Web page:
Should I take a new pair of hiking boots back?
May 26, 2013 3:30 AM   Subscribe

Living in the Alps and going to Iceland in a few weeks, I decided to invest in a decent pair of hiking boots for walking in the mountains, amongst rocks, rough terrain and even volcanoes and glaciers in the case of Iceland. I have not had such shoes for a long time, so am new to such a purchase. After trying the boots at home for a few hours, I am experiencing discomfort in my ankles. Is his normal or should I take the boots back?

After a long time at the store with excellent help from the sales person and the ability to try different boots on a small indoor test area, I settled on this pair of Lowa boots. I found them to be by far the most comfortable while providing great support.

The sales person mentioned that I should wear the boots around the house in the evening as feet swell during the day and that I would have the opportunity to exchange the boots if I found that it was hurting after extend wear. I did follow her advice and found the boot very comfortable except that the side of my ankles (the knuckle) started to hurt slightly after a couple of hours at home. The discomfort is not huge, but I have not been walking with the shoes outside yet. I am conscious that once I start wearing the boot outside, I will not be able to exchange it at the store anymore.

Is it normal to have some discomfort in the side of the ankle (the knuckles on the inside of the foot) initially when you are not used to wearing such boots? Does the boot, or your ankle, improve over time so that the discomfort goes away? Is there much difference between different shoes when it comes to this or is the ankle support usually similar?

Any advice that can help to alleviate the problem and/or to determine whether I should take the boot back would be greatly appreciated.
posted by eurandom to Sports, Hobbies, & Recreation (7 answers total)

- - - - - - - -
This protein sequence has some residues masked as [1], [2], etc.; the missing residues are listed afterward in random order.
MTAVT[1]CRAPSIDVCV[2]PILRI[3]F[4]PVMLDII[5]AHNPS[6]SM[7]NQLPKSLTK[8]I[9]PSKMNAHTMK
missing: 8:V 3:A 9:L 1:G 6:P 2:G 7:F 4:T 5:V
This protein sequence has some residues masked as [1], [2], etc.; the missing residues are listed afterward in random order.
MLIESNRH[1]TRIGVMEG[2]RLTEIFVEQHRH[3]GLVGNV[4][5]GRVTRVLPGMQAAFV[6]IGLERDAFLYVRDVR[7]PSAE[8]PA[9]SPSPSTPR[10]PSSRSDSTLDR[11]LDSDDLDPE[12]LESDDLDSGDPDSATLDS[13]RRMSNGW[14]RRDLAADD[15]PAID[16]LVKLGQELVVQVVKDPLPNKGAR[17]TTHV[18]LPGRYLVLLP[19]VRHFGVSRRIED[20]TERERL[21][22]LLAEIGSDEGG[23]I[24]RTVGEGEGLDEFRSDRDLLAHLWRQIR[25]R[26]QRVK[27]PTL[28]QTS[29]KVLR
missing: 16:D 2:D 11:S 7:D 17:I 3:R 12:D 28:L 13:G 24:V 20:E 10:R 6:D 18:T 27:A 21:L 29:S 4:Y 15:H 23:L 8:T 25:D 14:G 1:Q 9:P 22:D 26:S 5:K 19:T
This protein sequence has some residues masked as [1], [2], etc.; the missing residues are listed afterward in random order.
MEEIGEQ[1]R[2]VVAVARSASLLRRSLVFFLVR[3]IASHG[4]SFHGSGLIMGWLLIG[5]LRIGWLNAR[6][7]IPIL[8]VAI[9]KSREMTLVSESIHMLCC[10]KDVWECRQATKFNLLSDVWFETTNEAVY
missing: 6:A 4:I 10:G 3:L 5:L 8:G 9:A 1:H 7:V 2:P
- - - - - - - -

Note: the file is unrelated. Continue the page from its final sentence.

Could you call the store and ask the salesperson this question? They may be able to tell you if this can be fixed or if it will lead to worse problems.

Assuming that they were knowledgeable and helpful, they'd be able to tell you if another pair would solve the problem.
posted by jrochest at 3:41 AM on May 26, 2013

You don't actually say what kind of pain you're experiencing. Is the boot rubbing on the side of your ankle irritating the skin? Is it a pressure point because you're not used to wearing boots and thus having anything that high on your ankle and/or have laced the boots too tightly or not tight enough? What socks are you wearing? If it is a question of lacing and/or padding not having moulded to the shape of your foot that is likely to get better with wear. I would do one more indoor trial and if the pain persists talk to the shop assistant. They'll be able to help you work out if it is something that indicates the boots don't fit you properly, i.e. something that will not improve as you break them in.
posted by koahiatamadl at 4:41 AM on May 26, 2013 [1 favorite]

Is the discomfort from chafing? Are you wearing the boots with a pair of purpose-made thin liner socks under your hiking socks? I find that using liner socks makes a huge diference in the feel of my hiking boots. They're great for preventing chafing and blisters. However, if the problem is more from pressure than from chafing, I am not sure that liner socks will help.
posted by Orinda at 5:55 AM on May 26, 2013 [1 favorite]

Mountain boots take some time to break in, and can be painful to use during the process. This is why it is recommended to never go on multi-day hiking trips in new boots. However, you might be experiencing pain from ill-fitting boots (great that you took the time to try them on inside for a stretch before they cannot be returned). Talk to the shop and see what they say.
posted by sockpuppetdirect at 6:07 AM on May 26, 2013 [1 favorite]

Best answer: It sounds like this could be heel lift. This can be common in heavy boots where the heel isn't locked down. Every time you take a step the boot goes down and up causing chafing.

1. Try tying the boots differently and see if the heel moves at all.
2. Try different socks. Most people tend to wear very thick socks in boots. I only ever wear very thin wool socks even for winter mountaineering and ice climbing.
3. If those fail, go back and try a different brand of boot. This one might just not fir your foot well.
posted by zephyr_words at 7:11 AM on May 26, 2013 [1 favorite]

You could also try a heel insert, to see if it lifts your foot up enough that your ankle no longer rubs. Or get a different pair -- boots should feel pretty good from the start, even with a breaking-in process.
posted by lulu68 at 10:52 AM on May 26, 2013 [1 favorite]

Response by poster: Thank you all for the very helpful feedback. As suggested, I have worn the boots some more inside the house and I continue to experience the discomfort so will take them back to the store. The discomfort I am experiencing is more of a pressure point, but I don't think it will be comfortable when walking longer distances.
posted by eurandom at 10:54 AM on May 26, 2013

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